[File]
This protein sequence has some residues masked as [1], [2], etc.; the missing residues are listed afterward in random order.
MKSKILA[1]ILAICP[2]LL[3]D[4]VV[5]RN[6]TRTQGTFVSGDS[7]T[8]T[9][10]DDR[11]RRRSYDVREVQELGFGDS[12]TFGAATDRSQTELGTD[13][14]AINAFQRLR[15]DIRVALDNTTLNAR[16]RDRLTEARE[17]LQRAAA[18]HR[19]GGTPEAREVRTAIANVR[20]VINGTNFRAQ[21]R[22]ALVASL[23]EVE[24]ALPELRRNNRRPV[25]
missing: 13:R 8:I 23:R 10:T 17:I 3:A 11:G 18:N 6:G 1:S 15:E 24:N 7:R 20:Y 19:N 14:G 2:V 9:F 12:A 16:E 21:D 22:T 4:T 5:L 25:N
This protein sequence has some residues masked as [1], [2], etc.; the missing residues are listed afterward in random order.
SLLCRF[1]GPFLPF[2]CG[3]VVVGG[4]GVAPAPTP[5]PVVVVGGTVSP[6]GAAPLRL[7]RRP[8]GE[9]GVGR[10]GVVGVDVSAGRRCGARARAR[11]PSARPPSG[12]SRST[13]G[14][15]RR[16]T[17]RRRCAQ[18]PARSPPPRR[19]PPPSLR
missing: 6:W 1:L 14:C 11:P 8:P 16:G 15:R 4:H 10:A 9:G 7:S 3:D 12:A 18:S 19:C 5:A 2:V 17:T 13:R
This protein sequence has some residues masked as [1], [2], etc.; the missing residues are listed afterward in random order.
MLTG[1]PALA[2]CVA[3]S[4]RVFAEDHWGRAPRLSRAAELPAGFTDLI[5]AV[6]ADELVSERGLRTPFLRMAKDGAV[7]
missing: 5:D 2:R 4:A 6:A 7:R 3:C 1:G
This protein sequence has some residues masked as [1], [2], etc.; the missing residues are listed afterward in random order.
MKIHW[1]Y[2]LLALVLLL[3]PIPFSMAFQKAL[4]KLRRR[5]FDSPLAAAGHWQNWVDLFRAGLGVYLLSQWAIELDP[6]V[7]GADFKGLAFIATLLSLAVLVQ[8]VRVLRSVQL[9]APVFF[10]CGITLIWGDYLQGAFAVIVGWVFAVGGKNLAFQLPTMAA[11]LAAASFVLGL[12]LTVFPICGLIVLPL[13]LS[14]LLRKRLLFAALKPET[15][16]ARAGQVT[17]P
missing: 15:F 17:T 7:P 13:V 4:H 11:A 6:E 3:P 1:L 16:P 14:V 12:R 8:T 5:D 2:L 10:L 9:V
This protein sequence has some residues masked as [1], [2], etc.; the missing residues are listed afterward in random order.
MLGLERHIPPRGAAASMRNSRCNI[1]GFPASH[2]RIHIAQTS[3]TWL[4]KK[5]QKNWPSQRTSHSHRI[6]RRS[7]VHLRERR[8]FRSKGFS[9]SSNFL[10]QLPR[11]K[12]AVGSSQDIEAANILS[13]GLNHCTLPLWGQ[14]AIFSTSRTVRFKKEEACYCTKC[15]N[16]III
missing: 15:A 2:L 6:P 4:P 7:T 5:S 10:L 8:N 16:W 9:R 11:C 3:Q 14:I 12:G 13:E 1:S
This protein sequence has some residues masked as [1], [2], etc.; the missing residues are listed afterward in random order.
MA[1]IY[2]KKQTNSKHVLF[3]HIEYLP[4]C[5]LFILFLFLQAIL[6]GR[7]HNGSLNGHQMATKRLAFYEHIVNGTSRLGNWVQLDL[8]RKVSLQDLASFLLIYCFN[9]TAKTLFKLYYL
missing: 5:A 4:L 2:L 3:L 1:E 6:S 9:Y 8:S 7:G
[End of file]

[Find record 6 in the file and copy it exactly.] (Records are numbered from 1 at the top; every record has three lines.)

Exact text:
This protein sequence has some residues masked as [1], [2], etc.; the missing residues are listed afterward in random order.
MA[1]IY[2]KKQTNSKHVLF[3]HIEYLP[4]C[5]LFILFLFLQAIL[6]GR[7]HNGSLNGHQMATKRLAFYEHIVNGTSRLGNWVQLDL[8]RKVSLQDLASFLLIYCFN[9]TAKTLFKLYYL
missing: 5:A 4:L 2:L 3:L 1:E 6:S 9:Y 8:S 7:G